Future US pensioners should feel pretty happy about their golden goose. A strong stock market, coupled with a dovish Federal Reserve, has buffed up their retirement accounts. For the first time since the 2008 financial crisis, corporate pension plans are edging close to being fully funded. Over the past year, their collective retirement pot has grown an average 15.6%, data compiled by Milliman shows.
But adversity is always looming over the horizon, and investors I spoke to in New York recently have their eye on one potential crisis that could upend decades of portfolio planning: What happens if a war breaks out over Taiwan? Despite more frequent diplomatic contacts and a joint Glasgow statement on climate change, the US and China nonetheless have entered dangerous territory over the island that Beijing claims as its own. Chinese bombers have flown in recent weeks off the southern end of Taiwan, while US politicians talked tough. Refueling aircraft joined the People’s Liberation Army’s air patrol for the first time after a bipartisan group of US lawmakers vowed “rock solid” support for Taiwan during a surprise visit.
Money managers and analysts are now mapping out potential war scenarios. An official notice last month from authorities in Beijing on stockpiling food ahead of the winter holidays was interpreted by Chinese traders as a sign of imminent conflict with Taiwan. In the US, Taiwan was such a hot topic among institutional investors that even JPMorgan Chase & Co Chief Executive Officer Jamie Dimon waded into the politics; he talked about the political unpopularity of “body bags” in a speech in Boston in remarks that prompted an apology for his joking about the longevity of the Communist Party.
But a threshold problem for US financiers and their clients is that they don’t quite realise the extent of their exposure to China or how politically sensitive their assets can be. Data from the Treasury Department, for instance, tell them that they had $154 billion of Chinese shares as of 2017. But that’s a profound understatement. The actual amount would be 4 1/2 times the official figure (about $700 billion) because many publicly listed Chinese companies, including Jack Ma’s Alibaba Group Holding Ltd, were incorporated in tax havens such as the Cayman Islands. These are counted as non-Chinese by the Treasury.
Similarly, a pension fund that aims to grow its assets inevitably has a lot of China exposure too. Of the top 10 largest state public pension funds, all have allocated money to track global indexes that have exposure to the country. In the past two decades, China overtook Taiwan and then South Korea as the biggest component, at about one-third, of the MSCI Emerging Markets Index. It now accounts for about 11% in the MSCI All-Country World Index.
In the years following the financial crisis, to juice up their returns, pension funds increasingly diversified into private equity and real estate investments, with an equal-weighted average of 19.6% by 2017 from 7.4% a decade earlier. The top pension funds want to do even more. California Public Employees’ Retirement System, or Calpers, is aiming for 28% from 21% currently, to hit its 6.8% annual return target — and this is where the China exposure could prove even trickier.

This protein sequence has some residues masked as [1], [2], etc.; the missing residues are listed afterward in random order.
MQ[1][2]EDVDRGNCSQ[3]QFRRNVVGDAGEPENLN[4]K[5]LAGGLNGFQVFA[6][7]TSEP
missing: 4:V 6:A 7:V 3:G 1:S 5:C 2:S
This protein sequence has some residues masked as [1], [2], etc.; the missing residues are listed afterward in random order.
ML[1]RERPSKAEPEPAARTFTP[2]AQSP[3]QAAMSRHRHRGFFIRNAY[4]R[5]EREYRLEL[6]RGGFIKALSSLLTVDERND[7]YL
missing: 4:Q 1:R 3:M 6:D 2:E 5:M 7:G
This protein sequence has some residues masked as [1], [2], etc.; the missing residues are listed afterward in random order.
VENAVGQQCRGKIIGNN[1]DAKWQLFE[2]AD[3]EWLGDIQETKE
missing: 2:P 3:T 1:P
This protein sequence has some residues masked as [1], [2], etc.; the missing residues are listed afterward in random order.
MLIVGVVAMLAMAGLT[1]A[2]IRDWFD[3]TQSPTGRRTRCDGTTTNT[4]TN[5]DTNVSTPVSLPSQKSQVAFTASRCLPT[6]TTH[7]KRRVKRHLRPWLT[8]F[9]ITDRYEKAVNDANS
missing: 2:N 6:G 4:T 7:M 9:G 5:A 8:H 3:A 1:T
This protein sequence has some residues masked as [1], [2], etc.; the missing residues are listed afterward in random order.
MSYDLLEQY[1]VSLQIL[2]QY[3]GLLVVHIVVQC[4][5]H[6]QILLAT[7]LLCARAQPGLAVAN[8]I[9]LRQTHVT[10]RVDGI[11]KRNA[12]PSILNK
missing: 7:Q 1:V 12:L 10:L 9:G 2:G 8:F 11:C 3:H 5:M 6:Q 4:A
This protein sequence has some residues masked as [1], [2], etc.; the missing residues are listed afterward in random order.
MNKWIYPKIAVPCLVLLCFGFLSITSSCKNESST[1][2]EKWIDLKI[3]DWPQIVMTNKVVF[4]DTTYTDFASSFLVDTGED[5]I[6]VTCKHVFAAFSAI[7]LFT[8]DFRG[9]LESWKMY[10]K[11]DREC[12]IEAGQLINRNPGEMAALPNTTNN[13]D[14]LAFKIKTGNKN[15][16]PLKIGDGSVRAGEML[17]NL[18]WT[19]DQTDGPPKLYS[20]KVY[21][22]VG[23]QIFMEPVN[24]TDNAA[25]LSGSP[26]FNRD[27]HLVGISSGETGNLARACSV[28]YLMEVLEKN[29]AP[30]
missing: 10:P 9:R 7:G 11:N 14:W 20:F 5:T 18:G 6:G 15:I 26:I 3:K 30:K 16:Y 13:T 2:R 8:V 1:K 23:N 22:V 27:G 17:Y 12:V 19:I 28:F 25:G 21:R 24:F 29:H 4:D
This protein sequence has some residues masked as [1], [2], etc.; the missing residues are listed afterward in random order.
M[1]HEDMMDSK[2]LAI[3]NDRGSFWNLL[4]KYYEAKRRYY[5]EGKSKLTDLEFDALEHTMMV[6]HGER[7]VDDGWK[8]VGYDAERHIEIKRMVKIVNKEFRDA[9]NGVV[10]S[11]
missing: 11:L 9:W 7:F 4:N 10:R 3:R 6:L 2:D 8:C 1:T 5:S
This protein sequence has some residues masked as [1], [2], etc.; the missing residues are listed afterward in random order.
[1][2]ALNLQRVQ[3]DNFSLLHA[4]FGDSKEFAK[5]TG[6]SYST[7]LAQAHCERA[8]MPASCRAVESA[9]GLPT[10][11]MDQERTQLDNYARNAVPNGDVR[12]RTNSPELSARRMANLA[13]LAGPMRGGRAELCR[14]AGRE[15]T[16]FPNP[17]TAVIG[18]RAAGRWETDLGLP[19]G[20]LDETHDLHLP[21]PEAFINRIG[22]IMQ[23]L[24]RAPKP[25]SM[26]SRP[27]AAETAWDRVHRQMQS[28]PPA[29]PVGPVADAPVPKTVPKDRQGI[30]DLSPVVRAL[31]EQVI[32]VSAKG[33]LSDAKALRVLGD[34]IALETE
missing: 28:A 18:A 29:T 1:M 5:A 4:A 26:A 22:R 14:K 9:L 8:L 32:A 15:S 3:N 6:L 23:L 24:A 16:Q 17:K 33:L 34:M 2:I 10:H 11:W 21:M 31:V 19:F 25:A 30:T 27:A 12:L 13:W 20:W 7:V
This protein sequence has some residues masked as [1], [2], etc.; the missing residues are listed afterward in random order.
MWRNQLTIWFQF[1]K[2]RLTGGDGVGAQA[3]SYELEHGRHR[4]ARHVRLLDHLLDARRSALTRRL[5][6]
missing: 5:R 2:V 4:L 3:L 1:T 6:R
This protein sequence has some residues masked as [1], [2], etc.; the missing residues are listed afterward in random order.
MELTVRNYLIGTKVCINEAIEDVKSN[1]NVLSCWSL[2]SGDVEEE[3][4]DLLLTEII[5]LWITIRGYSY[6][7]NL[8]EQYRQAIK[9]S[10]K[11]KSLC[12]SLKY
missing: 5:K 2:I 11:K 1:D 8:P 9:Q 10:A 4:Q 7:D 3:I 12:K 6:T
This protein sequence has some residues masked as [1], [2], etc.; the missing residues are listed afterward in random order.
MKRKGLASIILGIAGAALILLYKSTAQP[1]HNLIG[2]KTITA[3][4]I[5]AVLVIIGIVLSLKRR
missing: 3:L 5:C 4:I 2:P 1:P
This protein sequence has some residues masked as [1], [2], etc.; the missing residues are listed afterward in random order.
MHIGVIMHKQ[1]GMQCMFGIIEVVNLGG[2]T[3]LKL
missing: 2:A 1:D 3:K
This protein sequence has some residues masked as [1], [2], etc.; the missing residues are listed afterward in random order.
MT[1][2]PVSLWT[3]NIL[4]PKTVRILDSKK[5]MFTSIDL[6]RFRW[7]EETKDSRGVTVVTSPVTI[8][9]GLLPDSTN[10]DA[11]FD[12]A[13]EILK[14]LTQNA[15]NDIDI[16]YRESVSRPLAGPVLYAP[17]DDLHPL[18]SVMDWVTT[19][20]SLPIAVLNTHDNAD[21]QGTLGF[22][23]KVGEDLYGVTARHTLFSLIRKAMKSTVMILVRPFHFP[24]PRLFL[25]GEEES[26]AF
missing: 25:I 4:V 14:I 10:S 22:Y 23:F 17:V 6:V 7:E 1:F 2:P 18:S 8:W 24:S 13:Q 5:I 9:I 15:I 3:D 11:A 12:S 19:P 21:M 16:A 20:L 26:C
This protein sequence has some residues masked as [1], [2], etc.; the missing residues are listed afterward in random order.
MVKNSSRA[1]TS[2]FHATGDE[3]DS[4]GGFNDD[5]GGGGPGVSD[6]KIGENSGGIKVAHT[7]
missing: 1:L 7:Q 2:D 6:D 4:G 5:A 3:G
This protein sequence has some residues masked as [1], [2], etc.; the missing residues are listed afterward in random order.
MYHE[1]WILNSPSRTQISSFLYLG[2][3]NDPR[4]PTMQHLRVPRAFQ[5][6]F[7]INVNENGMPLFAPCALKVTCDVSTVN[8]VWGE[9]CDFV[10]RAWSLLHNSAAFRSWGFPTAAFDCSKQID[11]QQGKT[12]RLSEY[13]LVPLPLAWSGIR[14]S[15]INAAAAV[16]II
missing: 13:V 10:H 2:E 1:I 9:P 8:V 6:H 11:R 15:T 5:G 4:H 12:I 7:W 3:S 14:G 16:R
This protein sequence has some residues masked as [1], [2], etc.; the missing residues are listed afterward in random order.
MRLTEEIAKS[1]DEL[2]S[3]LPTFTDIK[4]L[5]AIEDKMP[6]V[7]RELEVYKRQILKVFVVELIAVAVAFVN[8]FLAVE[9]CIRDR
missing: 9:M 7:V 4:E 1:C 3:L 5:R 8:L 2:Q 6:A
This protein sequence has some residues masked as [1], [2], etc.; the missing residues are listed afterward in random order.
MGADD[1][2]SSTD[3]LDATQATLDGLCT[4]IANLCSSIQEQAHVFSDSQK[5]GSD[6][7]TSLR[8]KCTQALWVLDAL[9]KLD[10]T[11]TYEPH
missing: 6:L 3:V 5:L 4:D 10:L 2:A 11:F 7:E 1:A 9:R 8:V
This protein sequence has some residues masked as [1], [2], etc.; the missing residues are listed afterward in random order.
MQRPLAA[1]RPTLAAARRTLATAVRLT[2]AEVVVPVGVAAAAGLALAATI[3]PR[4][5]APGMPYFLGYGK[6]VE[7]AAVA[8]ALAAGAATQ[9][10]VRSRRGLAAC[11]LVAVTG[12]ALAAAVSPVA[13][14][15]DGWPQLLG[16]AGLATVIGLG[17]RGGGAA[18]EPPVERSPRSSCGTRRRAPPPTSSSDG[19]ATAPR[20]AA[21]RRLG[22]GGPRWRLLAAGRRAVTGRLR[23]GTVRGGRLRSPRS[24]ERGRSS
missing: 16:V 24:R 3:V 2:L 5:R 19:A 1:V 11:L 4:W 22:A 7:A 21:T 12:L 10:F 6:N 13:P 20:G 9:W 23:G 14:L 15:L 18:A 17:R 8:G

US pension funds often do not have teams on the ground, relying instead on private equity or venture capital funds to make investing decisions. Unfortunately, foreign money often chases politically incorrect sectors.
Between 2017 and 2020, local affiliates of Silicon Valley venture firms such as Sequoia Capital more than doubled their support of Chinese semiconductor companies, despite — or perhaps because of — US government’ efforts to thwart China’s technological advance. Investors tend to channel money toward Beijing’s preferred destinations, which these days are in chips, electric vehicle supply chains and industrial automation. But then these start-ups, whose technologies could be adopted by the Chinese military, would all be subject to economic sanctions in the event of a war. Will pension funds write down their entire stakes then, if there’s no exit in sight?
In the event of a PLA invasion, the sanctions list Washington has placed on Chinese companies will only broaden beyond the likes of Huawei Technologies Co and China Mobile Ltd US pension funds will be forced to sell their holdings, possibly incurring losses in tens of billions of dollars.
For many of us, having a decent pension fund to retire on feels like a thing of the past. The 2008 financial crisis set us back big time, and the rebounds thereafter were checked by talk of rising rates in 2013 and 2018. As we finally get some breathing room, geopolitical tension with China might hammer our dream once more. “[The Chinese] are very smart people. Hopefully that will not become an issue,” JPMorgan’s Dimon assured us in that ill-fated speech. Let’s hope both sides of the Pacific are smart enough.
Shuli Ren is a Bloomberg Opinion columnist covering Asian markets. She previously wrote on markets for Barron’s, following a career as an investment banker, and is a CFA charterholder